Private suits still threaten markets informer
The whistleblower who tipped off the Commerce Commission to an alleged foreign exchange cartel will not be immune to lawsuits from aggrieved customers.
Regulators around the world are cracking down on alleged currency manipulation in the US$5.3 trillion (NZ$6.2t) a day foreign exchange market.
Yesterday the Commerce Commission revealed that its own investigation was sparked by a company applying for leniency under its cartel policy.
While the unknown applicant may receive conditional immunity from prosecution if it supplies evidence, it does not stop customers taking private action.
Competition law expert John Land said that had happened in the past:
"The immunity under the leniency policy is immunity only to action by the Commerce Commission for a penalty."
The commission has declined to comment further, and will not say which banks are involved or explain the nature of its investigation.
A United States class action now before the courts names 12 banks as defendants, and at least four of them have operations here.
Reuters reported that one of those, Swiss-based UBS, had approached the US Department of Justice with information late last year in the hope of gaining anti-trust immunity.
UBS New Zealand did not return a request for comment.
Locally registered banks Deutsche Bank and JP Morgan, also named in the lawsuit, declined to comment on whether they were in contact with the competition watchdog.
Industry lobby group the New Zealand Bankers' Association maintained that none of the member banks it had spoken to had been approached.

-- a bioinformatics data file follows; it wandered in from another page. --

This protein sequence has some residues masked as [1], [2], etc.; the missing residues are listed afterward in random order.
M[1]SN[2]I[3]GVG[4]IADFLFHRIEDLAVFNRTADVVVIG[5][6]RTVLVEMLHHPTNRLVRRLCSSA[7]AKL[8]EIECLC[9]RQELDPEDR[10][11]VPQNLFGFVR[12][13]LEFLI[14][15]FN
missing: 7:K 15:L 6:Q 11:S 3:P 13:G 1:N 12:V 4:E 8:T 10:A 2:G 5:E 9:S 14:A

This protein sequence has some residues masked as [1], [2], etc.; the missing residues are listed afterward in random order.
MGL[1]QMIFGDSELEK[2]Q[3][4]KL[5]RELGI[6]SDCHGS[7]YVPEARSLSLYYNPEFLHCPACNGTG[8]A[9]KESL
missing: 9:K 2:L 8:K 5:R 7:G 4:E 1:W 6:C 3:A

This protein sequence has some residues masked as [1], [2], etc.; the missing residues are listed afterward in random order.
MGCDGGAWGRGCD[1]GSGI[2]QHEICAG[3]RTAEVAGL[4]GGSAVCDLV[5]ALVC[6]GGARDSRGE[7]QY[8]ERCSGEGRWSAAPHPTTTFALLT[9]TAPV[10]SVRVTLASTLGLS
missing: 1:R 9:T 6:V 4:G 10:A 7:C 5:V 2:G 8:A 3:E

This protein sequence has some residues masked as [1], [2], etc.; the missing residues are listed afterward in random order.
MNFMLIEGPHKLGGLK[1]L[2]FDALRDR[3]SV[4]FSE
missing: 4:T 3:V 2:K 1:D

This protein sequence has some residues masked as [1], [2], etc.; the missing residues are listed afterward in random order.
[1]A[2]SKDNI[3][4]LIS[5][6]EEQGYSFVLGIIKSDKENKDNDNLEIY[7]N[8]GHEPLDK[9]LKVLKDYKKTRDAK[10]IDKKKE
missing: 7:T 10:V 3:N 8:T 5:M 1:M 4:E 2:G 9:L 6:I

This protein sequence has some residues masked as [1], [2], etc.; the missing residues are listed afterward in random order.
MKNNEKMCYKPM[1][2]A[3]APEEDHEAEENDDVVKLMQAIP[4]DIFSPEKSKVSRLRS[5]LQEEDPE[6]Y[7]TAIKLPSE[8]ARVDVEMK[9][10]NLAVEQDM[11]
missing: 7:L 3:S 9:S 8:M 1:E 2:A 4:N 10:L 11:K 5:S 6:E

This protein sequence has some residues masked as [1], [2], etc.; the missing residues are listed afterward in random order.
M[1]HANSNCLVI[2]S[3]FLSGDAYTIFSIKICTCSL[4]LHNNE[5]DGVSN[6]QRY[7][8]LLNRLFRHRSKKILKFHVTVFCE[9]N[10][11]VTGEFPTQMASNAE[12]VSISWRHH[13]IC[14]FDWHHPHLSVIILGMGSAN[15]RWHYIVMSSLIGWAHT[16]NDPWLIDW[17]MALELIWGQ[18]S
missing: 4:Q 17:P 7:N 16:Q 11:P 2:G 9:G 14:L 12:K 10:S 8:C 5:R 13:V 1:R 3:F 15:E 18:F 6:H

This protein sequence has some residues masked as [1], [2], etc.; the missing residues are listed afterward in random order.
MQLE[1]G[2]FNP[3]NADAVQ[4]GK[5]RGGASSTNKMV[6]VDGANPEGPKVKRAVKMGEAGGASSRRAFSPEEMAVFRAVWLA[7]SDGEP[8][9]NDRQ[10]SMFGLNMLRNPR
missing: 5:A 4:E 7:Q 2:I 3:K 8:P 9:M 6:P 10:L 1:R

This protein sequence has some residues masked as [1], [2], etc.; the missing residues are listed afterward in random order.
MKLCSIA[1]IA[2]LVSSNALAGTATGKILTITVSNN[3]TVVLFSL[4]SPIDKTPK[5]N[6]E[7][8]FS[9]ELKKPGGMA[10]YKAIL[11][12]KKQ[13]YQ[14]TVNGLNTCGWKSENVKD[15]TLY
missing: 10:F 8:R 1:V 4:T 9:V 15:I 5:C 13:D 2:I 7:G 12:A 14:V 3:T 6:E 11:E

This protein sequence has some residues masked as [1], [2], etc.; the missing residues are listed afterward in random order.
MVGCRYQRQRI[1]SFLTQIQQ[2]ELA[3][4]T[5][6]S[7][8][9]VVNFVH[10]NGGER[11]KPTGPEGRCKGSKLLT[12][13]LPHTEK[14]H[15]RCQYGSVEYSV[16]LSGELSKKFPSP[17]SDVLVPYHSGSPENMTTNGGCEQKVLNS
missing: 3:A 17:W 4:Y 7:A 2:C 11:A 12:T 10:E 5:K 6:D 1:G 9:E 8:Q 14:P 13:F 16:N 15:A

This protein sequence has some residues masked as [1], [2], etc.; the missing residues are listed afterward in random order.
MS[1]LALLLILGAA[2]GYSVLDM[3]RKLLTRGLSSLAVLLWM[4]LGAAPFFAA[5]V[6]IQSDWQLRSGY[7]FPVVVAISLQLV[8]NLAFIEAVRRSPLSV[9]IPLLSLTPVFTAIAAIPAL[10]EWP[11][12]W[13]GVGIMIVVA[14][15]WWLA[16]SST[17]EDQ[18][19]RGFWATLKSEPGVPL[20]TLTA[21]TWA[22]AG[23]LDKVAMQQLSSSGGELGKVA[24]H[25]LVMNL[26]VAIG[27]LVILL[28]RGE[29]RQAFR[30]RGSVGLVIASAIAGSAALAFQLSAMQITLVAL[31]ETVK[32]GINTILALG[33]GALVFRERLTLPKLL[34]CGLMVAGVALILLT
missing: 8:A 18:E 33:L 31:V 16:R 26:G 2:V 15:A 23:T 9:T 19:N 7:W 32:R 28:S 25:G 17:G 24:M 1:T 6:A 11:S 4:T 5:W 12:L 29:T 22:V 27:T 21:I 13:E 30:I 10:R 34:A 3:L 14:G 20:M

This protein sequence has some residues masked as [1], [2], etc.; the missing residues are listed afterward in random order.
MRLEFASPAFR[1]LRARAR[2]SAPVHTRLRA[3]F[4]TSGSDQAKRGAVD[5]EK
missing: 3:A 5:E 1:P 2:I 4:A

The US suit claims the opaque foreign exchange market was controlled by a small, close-knit group of traders, many of whom lived near each other, northeast of London's financial district.
Traders used chat-rooms such as "The Cartel", "The Bandits' Club," and "The Mafia" to exchange confidential customer order information and trading positions.
The likely victims of the alleged collusion are organisations like insurers and fund managers which use banks to place significant foreign exchange orders on the spot market.
Customers can either order at the market price, or at a fixed benchmark rate, the most widely used of which is the WM/Reuters Closing Spot Rates.
Calculated at 4pm London time, it is also known as the "London close".
The lawsuit claims manipulation of the London close impacted on the pricing of trillions of dollars' worth of foreign exchange instruments, "inflicting severe financial harm on plaintiffs and members of the class".
More than 30 traders at various banks are reported to have been placed on leave, suspended, or fired as a result of the global inquiry.
The foreign exchange investigation comes in the wake of the Libor scandal, when it emerged that banks were manipulating interest rates to profit from trades.
Although that resulted in billions of dollars of fines for some banks and brokers, the scale of the foreign exchange markets means the impact could be even greater.
The Commerce Commission has received 36 leniency applications since it enacted its cartel policy in 2004.
Successful cases include:
December 2011: Brazilian manufacturer Embraco fined $3 million, while cartel partner Panasonic escapes penalty by tipping off the commission.
August 2013: Australian packaging company Visy ordered to pay a penalty of $3.6 million after being dobbed in by competitor Amcor.
March 2014: Carter Holt Harvey fined $1.85m, after rival and cartel partner Fletcher Distribution, operating Placemakers, applies for leniency.
April 2014: The commission pushes for a fine of more than $3m against Kuehne and Nagel, the last of six freight forwarding companies to be penalised following a confidential leniency application. Fines to date total $8.85 million.
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